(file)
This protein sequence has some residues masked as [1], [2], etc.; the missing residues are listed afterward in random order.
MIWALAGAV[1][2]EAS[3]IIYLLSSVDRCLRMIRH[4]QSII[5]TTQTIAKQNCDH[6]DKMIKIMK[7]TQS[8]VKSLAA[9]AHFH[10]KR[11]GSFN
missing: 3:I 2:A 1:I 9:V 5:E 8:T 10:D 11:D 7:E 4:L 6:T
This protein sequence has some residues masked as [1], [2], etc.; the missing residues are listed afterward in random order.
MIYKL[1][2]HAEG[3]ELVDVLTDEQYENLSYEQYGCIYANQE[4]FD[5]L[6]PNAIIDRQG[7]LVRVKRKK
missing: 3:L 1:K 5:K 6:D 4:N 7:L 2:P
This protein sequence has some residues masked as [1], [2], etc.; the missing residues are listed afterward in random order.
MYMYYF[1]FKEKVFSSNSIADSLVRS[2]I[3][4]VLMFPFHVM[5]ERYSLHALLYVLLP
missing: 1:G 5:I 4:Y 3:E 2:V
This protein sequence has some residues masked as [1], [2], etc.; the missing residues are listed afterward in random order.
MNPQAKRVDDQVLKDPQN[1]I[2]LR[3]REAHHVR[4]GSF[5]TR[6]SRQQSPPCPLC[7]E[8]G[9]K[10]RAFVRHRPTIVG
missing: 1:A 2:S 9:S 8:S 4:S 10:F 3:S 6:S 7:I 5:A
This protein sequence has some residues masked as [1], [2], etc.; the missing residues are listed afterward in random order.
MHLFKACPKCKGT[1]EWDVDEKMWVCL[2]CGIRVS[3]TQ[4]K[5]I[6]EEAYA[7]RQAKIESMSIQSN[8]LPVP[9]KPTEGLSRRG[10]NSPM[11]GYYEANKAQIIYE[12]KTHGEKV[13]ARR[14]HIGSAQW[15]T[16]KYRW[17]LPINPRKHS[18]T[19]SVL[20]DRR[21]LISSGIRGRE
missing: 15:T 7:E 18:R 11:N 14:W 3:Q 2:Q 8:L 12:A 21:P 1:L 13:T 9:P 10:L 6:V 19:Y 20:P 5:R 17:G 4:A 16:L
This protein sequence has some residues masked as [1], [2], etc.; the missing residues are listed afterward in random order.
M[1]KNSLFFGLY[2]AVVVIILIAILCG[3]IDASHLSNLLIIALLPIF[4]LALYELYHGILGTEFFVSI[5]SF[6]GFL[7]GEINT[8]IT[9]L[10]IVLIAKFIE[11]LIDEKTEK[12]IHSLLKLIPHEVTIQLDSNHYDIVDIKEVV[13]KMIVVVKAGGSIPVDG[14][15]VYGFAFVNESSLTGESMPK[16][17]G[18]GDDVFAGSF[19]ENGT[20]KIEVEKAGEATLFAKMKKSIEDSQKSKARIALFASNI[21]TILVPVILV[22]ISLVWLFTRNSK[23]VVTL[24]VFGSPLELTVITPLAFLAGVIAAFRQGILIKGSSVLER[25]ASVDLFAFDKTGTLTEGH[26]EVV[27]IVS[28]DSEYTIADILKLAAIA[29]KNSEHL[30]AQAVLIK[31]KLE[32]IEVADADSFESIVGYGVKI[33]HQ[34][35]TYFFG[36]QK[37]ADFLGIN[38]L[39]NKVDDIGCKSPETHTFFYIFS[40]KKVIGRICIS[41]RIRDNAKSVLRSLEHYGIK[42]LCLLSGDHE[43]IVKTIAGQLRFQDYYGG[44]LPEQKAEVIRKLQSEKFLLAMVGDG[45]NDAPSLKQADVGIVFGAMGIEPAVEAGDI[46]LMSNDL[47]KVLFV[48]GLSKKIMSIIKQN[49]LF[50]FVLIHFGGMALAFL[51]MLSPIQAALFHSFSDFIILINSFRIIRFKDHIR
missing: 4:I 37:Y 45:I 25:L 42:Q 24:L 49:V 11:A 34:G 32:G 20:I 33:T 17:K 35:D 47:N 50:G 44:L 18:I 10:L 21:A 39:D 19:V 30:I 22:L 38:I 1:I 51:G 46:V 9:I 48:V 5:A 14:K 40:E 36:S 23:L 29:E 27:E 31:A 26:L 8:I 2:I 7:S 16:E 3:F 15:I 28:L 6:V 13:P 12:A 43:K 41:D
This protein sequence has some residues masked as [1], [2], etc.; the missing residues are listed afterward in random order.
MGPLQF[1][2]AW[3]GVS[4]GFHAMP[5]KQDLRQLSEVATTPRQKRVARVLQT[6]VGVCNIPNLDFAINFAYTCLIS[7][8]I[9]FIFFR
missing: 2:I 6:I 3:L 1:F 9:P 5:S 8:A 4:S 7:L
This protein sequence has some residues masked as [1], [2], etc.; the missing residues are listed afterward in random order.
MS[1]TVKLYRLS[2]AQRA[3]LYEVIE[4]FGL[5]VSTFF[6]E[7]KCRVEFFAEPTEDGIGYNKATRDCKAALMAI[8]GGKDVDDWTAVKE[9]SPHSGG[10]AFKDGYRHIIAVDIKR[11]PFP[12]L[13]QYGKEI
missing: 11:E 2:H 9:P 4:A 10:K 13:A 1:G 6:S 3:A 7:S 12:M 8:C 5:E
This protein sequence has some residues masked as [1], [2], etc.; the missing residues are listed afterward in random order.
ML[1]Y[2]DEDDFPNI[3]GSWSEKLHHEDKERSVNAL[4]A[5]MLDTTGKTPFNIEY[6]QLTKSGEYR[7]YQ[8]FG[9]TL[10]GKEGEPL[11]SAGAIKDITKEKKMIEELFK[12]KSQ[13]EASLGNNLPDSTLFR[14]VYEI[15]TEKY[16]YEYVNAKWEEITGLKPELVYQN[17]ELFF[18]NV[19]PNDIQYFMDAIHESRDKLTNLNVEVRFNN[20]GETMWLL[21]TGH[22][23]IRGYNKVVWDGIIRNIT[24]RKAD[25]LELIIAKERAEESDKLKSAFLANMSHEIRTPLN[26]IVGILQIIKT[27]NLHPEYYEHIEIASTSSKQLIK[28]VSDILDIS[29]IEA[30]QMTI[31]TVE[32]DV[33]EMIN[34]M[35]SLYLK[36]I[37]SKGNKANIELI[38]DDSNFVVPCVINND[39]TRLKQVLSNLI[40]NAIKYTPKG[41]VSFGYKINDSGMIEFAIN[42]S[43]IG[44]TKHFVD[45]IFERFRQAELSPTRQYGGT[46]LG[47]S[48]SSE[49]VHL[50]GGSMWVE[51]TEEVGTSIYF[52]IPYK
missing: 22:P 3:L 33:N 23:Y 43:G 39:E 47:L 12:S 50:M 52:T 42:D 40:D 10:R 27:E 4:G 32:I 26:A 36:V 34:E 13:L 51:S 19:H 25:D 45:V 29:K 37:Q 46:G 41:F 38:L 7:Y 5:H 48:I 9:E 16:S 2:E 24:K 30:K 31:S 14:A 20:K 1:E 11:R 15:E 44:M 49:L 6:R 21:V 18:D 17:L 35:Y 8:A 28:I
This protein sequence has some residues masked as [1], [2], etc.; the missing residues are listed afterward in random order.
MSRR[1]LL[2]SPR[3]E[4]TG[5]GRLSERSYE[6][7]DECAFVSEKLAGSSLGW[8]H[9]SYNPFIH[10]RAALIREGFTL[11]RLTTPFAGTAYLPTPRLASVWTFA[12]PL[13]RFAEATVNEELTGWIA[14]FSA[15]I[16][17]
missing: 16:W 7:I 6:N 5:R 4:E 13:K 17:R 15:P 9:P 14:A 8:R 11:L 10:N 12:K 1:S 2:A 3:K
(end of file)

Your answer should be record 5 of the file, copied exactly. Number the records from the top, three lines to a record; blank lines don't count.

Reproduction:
This protein sequence has some residues masked as [1], [2], etc.; the missing residues are listed afterward in random order.
MHLFKACPKCKGT[1]EWDVDEKMWVCL[2]CGIRVS[3]TQ[4]K[5]I[6]EEAYA[7]RQAKIESMSIQSN[8]LPVP[9]KPTEGLSRRG[10]NSPM[11]GYYEANKAQIIYE[12]KTHGEKV[13]ARR[14]HIGSAQW[15]T[16]KYRW[17]LPINPRKHS[18]T[19]SVL[20]DRR[21]LISSGIRGRE
missing: 15:T 7:E 18:R 11:N 14:W 3:Q 2:Q 8:L 12:A 21:P 1:L 13:T 9:P 10:L 6:V 19:Y 20:P 5:R 17:G 4:A 16:L